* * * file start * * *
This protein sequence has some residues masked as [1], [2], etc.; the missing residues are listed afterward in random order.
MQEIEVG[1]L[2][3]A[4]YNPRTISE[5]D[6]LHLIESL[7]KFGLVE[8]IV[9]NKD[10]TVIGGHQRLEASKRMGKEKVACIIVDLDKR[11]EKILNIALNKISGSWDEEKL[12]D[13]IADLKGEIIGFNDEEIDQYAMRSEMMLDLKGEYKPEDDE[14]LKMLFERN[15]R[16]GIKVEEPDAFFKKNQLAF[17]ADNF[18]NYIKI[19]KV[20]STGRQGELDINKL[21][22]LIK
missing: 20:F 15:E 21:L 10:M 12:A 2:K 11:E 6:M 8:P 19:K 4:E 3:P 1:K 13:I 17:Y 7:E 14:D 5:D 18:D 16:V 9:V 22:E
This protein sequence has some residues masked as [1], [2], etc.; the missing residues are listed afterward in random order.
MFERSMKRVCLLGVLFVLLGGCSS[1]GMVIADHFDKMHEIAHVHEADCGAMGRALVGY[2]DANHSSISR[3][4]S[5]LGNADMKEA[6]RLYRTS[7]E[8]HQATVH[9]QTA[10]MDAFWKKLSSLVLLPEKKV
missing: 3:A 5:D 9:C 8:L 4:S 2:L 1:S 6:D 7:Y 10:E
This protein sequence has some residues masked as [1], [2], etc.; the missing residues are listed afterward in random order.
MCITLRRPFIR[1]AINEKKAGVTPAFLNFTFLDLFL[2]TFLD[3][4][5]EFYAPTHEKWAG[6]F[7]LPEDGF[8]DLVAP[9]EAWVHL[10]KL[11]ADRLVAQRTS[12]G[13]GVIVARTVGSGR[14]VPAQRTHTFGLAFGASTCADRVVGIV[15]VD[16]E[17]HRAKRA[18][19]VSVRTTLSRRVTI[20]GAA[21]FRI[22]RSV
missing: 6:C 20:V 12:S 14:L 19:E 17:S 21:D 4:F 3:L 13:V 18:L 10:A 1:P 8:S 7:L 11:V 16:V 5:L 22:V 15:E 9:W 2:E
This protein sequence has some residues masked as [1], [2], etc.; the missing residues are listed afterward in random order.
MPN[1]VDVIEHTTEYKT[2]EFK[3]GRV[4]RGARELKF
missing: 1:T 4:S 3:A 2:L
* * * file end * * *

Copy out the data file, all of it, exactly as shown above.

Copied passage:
This protein sequence has some residues masked as [1], [2], etc.; the missing residues are listed afterward in random order.
MQEIEVG[1]L[2][3]A[4]YNPRTISE[5]D[6]LHLIESL[7]KFGLVE[8]IV[9]NKD[10]TVIGGHQRLEASKRMGKEKVACIIVDLDKR[11]EKILNIALNKISGSWDEEKL[12]D[13]IADLKGEIIGFNDEEIDQYAMRSEMMLDLKGEYKPEDDE[14]LKMLFERN[15]R[16]GIKVEEPDAFFKKNQLAF[17]ADNF[18]NYIKI[19]KV[20]STGRQGELDINKL[21][22]LIK
missing: 20:F 15:E 21:L 10:M 12:A 2:K 11:E 6:M 8:P 19:K 4:E 3:P 1:K 13:I 17:Y 7:E 14:D 5:D 18:D 16:V 9:V 22:E
This protein sequence has some residues masked as [1], [2], etc.; the missing residues are listed afterward in random order.
MFERSMKRVCLLGVLFVLLGGCSS[1]GMVIADHFDKMHEIAHVHEADCGAMGRALVGY[2]DANHSSISR[3][4]S[5]LGNADMKEA[6]RLYRTS[7]E[8]HQATVH[9]QTA[10]MDAFWKKLSSLVLLPEKKV
missing: 3:A 5:D 9:C 8:L 4:S 2:L 1:S 6:D 7:Y 10:E
This protein sequence has some residues masked as [1], [2], etc.; the missing residues are listed afterward in random order.
MCITLRRPFIR[1]AINEKKAGVTPAFLNFTFLDLFL[2]TFLD[3][4][5]EFYAPTHEKWAG[6]F[7]LPEDGF[8]DLVAP[9]EAWVHL[10]KL[11]ADRLVAQRTS[12]G[13]GVIVARTVGSGR[14]VPAQRTHTFGLAFGASTCADRVVGIV[15]VD[16]E[17]HRAKRA[18][19]VSVRTTLSRRVTI[20]GAA[21]FRI[22]RSV
missing: 6:C 20:V 12:S 14:L 19:E 17:S 21:D 4:F 3:L 13:V 18:L 10:A 1:P 8:S 7:L 11:V 16:V 5:L 22:V 15:E 9:W 2:E
This protein sequence has some residues masked as [1], [2], etc.; the missing residues are listed afterward in random order.
MPN[1]VDVIEHTTEYKT[2]EFK[3]GRV[4]RGARELKF
missing: 1:T 4:S 3:A 2:L